The Asia-Europe Meeting (ASEM) in the Mongolian capital began with a moment's silence Friday following the attacks in Nice.
"It's a sad day for France, Europe and all of us here in Mongolia," EU President Donald Tusk said.
"We are united with the French people and government in their fight against violence and terror."
In his opening remarks the host, Mongolian President Tsakhia Elbegdorj, spoke of "very sad news from France."
He called on the 34 heads of government and state present from 51 countries in Europe and Asia to observe a minute's silence for the victims.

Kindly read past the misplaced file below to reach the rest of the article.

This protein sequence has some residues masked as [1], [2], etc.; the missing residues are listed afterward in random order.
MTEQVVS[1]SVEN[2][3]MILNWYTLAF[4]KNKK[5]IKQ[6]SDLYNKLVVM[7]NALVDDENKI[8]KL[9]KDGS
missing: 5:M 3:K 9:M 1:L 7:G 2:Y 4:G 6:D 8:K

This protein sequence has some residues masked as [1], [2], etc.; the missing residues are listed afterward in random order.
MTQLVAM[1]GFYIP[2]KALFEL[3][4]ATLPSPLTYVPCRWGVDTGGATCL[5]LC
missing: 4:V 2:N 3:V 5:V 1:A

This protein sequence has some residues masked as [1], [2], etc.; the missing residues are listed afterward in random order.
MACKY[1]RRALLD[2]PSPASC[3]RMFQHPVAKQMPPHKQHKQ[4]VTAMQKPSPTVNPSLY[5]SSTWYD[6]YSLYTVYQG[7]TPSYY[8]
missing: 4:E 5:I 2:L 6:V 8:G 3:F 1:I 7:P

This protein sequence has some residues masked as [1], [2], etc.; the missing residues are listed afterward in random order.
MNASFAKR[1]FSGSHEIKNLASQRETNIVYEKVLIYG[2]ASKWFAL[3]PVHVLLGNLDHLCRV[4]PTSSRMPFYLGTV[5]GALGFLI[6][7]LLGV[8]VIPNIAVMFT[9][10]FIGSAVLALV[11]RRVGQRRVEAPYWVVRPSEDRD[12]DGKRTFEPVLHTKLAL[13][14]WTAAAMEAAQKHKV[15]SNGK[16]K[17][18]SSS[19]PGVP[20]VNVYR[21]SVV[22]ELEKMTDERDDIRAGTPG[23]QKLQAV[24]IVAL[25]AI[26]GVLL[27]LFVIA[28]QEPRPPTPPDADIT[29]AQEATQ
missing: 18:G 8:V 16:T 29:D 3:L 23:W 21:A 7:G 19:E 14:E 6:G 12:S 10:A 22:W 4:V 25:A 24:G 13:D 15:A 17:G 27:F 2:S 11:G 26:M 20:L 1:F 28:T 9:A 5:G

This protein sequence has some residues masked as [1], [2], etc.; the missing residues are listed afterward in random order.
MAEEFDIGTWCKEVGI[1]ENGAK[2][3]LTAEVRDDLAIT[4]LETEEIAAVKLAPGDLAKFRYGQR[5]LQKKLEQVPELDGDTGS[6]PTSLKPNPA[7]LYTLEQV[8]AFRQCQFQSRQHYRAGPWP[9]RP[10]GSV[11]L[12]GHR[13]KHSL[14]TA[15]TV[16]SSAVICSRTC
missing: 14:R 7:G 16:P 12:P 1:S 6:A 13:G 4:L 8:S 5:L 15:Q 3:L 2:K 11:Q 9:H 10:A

Robert Fico, prime minister of Slovakia, which currently holds the rotating presidency of the Council of the EU, told the meeting that their discussions should include reflection on what happened in Nice.
"The fight against terrorism is among the highest priorities of our governments. We condemn terrorist attacks in every form, wherever and whenever they occur," Fico said.
The summit has already been overshadowed by the dispute over China's territorial claims in the South China Sea.
The Permanent Court of Arbitration in The Hague on Tuesday upheld a complaint brought by the Philippines about contested islets in the South China Sea, which holds key shipping lanes and is believed to be rich in mineral and marine resources.
China refused to take part in the arbitration and said the verdict was null and void.
ASEM was established in 1996 to deepen relations between Asia and Europe.